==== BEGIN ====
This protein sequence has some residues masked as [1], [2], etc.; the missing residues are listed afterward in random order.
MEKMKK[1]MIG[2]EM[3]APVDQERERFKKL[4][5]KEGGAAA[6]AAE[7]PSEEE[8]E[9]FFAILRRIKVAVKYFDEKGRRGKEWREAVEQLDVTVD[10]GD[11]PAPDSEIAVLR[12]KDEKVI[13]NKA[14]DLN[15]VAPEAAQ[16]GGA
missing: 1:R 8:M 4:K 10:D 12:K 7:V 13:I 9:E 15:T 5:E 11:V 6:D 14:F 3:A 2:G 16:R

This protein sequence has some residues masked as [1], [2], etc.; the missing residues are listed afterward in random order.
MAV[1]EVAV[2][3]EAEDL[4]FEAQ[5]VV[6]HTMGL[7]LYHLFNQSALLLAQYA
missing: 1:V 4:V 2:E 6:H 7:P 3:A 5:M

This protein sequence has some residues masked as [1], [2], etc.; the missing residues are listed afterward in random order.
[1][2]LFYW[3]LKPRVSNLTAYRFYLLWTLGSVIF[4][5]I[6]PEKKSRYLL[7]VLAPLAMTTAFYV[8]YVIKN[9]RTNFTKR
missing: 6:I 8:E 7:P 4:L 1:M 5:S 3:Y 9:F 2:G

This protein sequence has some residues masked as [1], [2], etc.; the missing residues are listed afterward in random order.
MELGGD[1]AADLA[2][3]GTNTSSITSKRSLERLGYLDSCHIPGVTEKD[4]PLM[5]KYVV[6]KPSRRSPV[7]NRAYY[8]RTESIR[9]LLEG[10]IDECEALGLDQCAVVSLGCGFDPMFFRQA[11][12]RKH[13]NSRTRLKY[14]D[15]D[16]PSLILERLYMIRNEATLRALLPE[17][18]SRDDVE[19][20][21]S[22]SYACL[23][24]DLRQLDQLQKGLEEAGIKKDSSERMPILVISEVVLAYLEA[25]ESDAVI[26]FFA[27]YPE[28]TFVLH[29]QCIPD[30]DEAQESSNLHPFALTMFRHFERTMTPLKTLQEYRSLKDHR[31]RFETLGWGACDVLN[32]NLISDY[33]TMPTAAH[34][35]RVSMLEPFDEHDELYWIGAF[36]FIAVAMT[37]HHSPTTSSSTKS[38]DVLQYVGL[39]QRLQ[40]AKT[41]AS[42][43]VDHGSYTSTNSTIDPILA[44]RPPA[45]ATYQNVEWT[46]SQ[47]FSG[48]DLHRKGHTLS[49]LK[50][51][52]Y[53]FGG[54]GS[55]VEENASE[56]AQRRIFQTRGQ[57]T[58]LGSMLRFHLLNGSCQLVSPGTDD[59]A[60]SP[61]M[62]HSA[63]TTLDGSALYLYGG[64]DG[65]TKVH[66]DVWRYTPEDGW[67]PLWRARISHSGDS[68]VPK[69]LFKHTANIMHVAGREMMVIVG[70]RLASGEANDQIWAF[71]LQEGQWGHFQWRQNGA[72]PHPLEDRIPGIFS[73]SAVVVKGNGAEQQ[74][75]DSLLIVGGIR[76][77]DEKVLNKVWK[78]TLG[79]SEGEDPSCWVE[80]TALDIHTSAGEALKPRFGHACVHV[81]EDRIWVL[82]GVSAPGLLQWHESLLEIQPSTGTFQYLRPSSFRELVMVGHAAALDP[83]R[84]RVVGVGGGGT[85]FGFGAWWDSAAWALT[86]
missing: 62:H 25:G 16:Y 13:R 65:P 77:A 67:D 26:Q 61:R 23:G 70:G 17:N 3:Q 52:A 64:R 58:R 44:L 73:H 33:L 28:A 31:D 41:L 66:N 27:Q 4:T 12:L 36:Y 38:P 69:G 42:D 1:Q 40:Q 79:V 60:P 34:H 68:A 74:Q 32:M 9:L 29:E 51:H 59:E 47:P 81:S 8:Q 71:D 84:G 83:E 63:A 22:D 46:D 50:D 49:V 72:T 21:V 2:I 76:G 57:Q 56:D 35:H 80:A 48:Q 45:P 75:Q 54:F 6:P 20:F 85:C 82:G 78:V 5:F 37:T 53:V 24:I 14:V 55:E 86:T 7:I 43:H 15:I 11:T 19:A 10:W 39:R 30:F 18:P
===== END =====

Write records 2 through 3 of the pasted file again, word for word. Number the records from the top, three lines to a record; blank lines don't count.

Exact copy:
This protein sequence has some residues masked as [1], [2], etc.; the missing residues are listed afterward in random order.
MAV[1]EVAV[2][3]EAEDL[4]FEAQ[5]VV[6]HTMGL[7]LYHLFNQSALLLAQYA
missing: 1:V 4:V 2:E 6:H 7:P 3:A 5:M

This protein sequence has some residues masked as [1], [2], etc.; the missing residues are listed afterward in random order.
[1][2]LFYW[3]LKPRVSNLTAYRFYLLWTLGSVIF[4][5]I[6]PEKKSRYLL[7]VLAPLAMTTAFYV[8]YVIKN[9]RTNFTKR
missing: 6:I 8:E 7:P 4:L 1:M 5:S 3:Y 9:F 2:G